Employee perks are a staple of Silicon Valley offices. Cushy transportation, laundry services, and free haircuts are just a small sample of fringe benefits, and startups are constantly trying to one-up each other for the coolest perks. Your office has unlimited organic snack food? I’ll call with an endless supply of M&Ms and raise you an in-house chef.

But workers may not actually care about these perks as much as you might think.

Rate-your-company startup Glassdoor released the results of an employment confidence survey showing that one in five employees rate “office perks” as important. These benefits (such as free food and drink, casual dress, flexible work-from-home policies, and pet-friendly offices) rate ninth in a ranking of the most important benefits. Turns out that medical coverage, holiday/vacation/sick time, and a retirement plan trump snacks when it comes to the workplace.

The study also found that office perks are valued more by employees in the South and Midwest than by people on the West Coast, and that more women than men say office perks are important to them. People with higher salaries also value perks more. Twenty-three percent of employees who earn more than $75,000 a year say office perks are important as compared to 21 percent of people who earn between $50,000 and $75,000, 17 percent of people who earn between $35,000 and $50,000, and 20 percent of people who earn less than $35,000.

The more money people make, the more they seem to care about the extras. It’s like Maslow’s hierarchy of needs for the workplace — when you have a good salary, job stability, and health care, free lunch and gym membership bonuses. People who haven’t seen a doctor for years or are worried about getting laid off care less about bringing their dog to work.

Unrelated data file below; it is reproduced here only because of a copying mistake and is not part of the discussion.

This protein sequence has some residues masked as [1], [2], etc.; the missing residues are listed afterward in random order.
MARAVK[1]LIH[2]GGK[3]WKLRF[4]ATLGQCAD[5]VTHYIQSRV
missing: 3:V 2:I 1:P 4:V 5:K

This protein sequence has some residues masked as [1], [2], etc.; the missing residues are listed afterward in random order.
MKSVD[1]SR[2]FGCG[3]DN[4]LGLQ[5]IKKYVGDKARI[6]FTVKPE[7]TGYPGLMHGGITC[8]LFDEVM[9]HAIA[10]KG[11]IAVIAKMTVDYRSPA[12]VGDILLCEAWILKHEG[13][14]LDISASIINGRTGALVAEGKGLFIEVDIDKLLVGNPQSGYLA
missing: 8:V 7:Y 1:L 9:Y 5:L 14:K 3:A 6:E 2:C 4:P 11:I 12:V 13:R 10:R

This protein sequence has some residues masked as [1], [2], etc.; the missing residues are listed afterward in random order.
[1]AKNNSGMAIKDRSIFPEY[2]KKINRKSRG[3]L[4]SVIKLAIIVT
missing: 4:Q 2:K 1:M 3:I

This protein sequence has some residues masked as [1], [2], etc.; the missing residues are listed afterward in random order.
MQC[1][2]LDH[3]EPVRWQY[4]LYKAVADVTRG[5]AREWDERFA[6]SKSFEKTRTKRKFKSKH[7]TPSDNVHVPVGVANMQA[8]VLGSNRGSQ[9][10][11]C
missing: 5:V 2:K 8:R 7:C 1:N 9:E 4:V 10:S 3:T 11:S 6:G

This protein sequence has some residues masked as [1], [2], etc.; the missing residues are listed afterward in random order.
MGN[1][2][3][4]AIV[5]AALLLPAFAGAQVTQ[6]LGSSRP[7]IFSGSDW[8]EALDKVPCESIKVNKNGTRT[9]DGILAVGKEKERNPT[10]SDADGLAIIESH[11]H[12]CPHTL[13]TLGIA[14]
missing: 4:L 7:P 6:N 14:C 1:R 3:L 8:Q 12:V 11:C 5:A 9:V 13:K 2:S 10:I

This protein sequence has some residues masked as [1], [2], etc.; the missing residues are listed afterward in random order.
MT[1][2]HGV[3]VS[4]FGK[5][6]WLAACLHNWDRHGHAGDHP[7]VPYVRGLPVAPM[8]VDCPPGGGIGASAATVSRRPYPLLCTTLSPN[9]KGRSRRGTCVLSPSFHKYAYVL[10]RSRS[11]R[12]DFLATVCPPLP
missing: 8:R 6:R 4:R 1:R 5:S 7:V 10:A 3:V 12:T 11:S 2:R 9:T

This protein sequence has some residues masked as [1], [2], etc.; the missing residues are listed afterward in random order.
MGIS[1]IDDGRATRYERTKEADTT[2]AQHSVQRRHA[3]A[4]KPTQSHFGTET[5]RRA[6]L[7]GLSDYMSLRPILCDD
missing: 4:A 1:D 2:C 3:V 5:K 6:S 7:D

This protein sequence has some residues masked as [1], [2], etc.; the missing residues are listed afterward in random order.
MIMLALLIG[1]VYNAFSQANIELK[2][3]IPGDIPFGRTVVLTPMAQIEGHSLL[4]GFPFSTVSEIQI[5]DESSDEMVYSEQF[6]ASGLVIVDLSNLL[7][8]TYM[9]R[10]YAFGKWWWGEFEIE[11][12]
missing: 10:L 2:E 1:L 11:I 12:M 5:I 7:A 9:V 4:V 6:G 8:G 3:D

According to Glassdoor, employees this quarter reported greater overall confidence in the job market but increased pessimism about their current employment situation.  More than one in five employees is concerned about being laid off in the next six months, and this concern is most pronounced with employees aged 45-54. Thirty percent of employees are concerned about coworkers being laid off. Less than 50 percent of employees (around 40 percent) believe that their company will perform better in the next six months and/or expect to receive a pay raise.

Forty-four percent of people surveyed reported that their company made changes to the number of staff, organizational structure, compensation, and benefits in the past six months. In organizations that awarded new perks, stock or compensation, initiated large scale hiring, or restored previously cut perks, employees said these changes were positive. In organizations that reduced compensation or benefits, laid off employees, or initiated unpaid leave, employees said these changes were negative. This may seem obvious, but it underscores the point that security and stability, and feeling like your employer has your back, are significant contributors to morale and loyalty. Furthermore, around 70 percent of employees believe their benefits are better than those offered at competing companies. People generally don’t leave their current jobs for better perks at another.

Office perks are widely considered a requirement in Silicon Valley to recruit and retain the best talent. The big guys like Google and Facebook are famous for the cool stuff they shower on their employees, and Yahoo CEO Marissa Mayer’s decision to ban working from home set of a wave of controversy in a world where employes expect (nay, demand) flexibility. “Company culture” is widely discussed as part of hiring strategies, and tech companies pride themselves on taking more progressive approaches to the workplace.

Even small startups feel like they have to offer something beyond compensation, and ultimately a Red Bull refrigerator costs less than a full health plan. However multiple studies have shown that job security and employee well-being are strong drivers of productivity, and productivity is a strong driver of success. You want motivated employees? Give them the things they actually need first, and then break out the M&Ms.

This Glassdoor survey was conducted online with Harris Interactive from June 18 to June 20, surveying 2,084 adults.